Voting Rights in the Hands of the Supreme Court

At the moment, there is only one thing that holds any state accountable for its election practices, only one check on the ability of states to disenfranchise large segments of their population and discriminate indiscriminately. In Shelby County v. Holder, the Supreme Court seems ready to threaten this check, the Voting Rights Act, and to throw back to the states federal elections and with it endanger any hope of fairness whatsoever in an already beleaguered electoral system.

In September I wrote, regarding the Pennsylvania Voter ID law, that vesting control of elections with state governments was bad policy. This has been clearly demonstrated by the prevalence of gerrymandering and unfair election practices in such states as Pennsylvania and Ohio and the relative lack of such practices under the law in the South. The reason here seems to be Section 5 of the Voting Rights Act, which requires certain jurisdictions, primarily in the South, to clear any changes to their election laws with the Department of Justice. While this has not always been perfectly implemented, it has done a great deal to reduce institutional issues with the electoral process and reduce discrimination.

Unfortunately, the tides may be turning on Section 5, as the Supreme Court may well vote to strike it down as unconstitutional. That would be a mistake. The problem with our elections is not too much federal intervention, it’s too little.

Why should the federal government not have the right to decide how its own officers are elected, or at least to decide whether state laws are unreasonable? It seems reasonable that elections should be decided at the level of government to which they apply, local elections by localities, state elections by the state, and federal elections by the federal government. The current system allows parties to influence Congress not through congressional elections, but through state legislatures. By focusing resources there, they can pack the houses and create gerrymandered districts that cement their majority at both the state and federal levels. Such has been the case under Democrats and Republicans both.

Bringing election law up to the federal level would shine a light in an otherwise opaque system. It seems inconceivable that systematized discrimination and disenfranchisement could be supported at the federal level in the same way that it is at the state level. There is much more attention paid to the federal government by each branch at the others and by the media. It is far easier to find out what is going on in Congress than in state legislatures, as there is always someone from the opposition yelling on TV. Have Congress create a standard system of election to be implemented across the country, and the issue would no longer be at all hidden from the public view; there would be vigorous public debate.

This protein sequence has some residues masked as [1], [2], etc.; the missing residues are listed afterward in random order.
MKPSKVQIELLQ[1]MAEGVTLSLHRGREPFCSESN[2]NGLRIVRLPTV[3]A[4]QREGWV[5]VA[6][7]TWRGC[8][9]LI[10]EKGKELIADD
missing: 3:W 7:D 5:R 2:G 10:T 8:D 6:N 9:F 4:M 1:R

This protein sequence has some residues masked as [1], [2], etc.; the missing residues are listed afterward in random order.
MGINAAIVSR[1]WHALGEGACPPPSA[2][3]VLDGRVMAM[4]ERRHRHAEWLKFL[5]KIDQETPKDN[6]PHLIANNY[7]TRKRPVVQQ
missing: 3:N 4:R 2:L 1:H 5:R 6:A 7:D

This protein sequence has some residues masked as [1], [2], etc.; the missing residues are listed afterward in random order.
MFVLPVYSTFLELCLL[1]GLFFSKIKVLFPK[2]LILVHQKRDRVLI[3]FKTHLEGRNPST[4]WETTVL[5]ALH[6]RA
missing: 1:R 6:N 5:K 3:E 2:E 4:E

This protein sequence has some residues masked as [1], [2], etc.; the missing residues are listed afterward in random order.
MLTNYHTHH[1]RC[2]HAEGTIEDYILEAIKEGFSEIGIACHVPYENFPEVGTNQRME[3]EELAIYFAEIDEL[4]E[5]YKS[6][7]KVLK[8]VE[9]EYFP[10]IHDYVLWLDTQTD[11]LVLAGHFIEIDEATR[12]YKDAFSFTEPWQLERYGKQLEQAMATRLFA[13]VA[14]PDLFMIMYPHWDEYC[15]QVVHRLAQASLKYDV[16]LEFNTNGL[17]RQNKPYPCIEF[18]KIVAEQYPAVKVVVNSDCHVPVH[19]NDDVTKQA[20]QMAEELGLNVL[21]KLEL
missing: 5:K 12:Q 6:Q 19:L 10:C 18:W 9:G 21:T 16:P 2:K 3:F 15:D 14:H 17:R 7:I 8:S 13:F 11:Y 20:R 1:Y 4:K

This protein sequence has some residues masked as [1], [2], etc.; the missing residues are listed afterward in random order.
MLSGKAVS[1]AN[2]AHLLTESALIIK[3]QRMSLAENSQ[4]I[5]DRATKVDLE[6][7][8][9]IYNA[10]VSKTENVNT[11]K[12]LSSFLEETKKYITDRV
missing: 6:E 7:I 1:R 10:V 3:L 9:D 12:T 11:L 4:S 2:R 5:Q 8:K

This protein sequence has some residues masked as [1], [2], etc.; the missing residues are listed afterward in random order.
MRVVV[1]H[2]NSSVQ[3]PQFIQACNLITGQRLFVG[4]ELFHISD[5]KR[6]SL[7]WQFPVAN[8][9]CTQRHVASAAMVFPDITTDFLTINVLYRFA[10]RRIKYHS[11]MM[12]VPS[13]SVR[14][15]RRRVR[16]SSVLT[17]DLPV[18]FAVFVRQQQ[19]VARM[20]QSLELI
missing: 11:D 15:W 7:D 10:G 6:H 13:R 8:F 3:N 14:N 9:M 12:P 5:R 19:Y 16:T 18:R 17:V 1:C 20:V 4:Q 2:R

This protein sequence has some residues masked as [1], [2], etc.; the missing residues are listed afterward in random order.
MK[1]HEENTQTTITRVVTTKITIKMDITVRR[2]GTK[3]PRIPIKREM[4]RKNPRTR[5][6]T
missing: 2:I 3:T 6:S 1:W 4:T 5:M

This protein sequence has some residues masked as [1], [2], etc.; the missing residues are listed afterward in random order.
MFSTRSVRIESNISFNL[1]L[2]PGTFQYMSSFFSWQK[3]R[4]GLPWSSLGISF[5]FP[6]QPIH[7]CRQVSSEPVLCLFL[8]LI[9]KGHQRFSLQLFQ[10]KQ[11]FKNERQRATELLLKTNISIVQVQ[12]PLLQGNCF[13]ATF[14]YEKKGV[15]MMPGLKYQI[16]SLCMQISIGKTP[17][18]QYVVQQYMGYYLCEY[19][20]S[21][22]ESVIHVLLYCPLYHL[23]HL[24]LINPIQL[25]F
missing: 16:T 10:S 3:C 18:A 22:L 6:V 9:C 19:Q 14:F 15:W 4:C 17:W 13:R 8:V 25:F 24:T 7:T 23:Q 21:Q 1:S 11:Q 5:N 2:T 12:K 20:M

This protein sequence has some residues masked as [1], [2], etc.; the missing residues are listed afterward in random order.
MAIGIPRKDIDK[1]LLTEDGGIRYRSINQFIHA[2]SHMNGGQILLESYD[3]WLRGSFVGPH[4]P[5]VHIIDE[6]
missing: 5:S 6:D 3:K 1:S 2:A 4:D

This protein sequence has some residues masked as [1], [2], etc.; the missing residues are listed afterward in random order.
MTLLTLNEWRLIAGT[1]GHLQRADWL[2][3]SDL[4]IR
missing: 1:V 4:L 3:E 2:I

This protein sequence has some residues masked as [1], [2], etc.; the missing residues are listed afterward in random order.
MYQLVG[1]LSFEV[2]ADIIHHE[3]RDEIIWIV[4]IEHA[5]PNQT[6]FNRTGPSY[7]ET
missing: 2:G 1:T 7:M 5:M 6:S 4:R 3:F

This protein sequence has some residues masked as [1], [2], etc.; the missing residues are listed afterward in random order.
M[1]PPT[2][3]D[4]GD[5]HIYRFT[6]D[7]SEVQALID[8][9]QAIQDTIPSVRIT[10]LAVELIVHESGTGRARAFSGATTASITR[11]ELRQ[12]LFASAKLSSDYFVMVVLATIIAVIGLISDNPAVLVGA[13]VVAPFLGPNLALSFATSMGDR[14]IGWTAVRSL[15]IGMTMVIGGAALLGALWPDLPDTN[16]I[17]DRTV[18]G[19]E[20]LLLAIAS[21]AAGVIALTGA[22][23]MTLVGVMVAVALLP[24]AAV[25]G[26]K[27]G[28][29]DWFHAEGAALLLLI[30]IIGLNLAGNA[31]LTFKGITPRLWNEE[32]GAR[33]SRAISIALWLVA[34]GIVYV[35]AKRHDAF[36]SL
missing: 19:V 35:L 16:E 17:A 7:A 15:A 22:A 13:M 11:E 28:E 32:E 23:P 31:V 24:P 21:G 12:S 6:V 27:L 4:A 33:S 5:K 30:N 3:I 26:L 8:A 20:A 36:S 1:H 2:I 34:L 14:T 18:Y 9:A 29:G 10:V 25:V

Partisan politics at the federal level is frequently a roadblock to progress, but it also ensures that issues are brought to light. A vocal opposition with a national pulpit prevents the majority from ramrodding legislation without oversight. This level of opposition is not shared in state legislatures, think Massachusetts or Utah, nor does any assemblyman have the same access to the public forum as does a member of Congress. By putting partisanship to work, by taking this issue from states and giving it to the federal government, we can ensure a more transparent and, hopefully, fairer process.

The Supreme Court may disagree with me here. I acknowledge that their job is to interpret the law as it is, not to find the best policy .If they decide to uphold the law, I would hope that we can move to extend the act to the entire country, and give Congress the power to standardize federal elections nationally. If the law is struck down, then election law may well be set back decades. The law that forced an end to voter discrimination and rolled back Jim Crow laws would lose one of its most powerful tools, in a way which seems to prevent any meaningful way of enforcing anti-discrimination laws.

For anti-discrimination legislation to be successful, there must be a way to enforce it, and that is exactly what Section 5 does. I say we take it a step further and acknowledge that there is discrimination everywhere, not just in the South. It shouldn’t matter where one votes, the process should be the same, and eligibility should be subject to the same rules everywhere. None of this is new, this is just democracy. We should protect our democracy, not hide its process and lessen the ability of the government to fight discrimination and corruption. The Voting Rights Act does not overstep, indeed it does not go far enough, but it is a start, a job left that we should work to complete.

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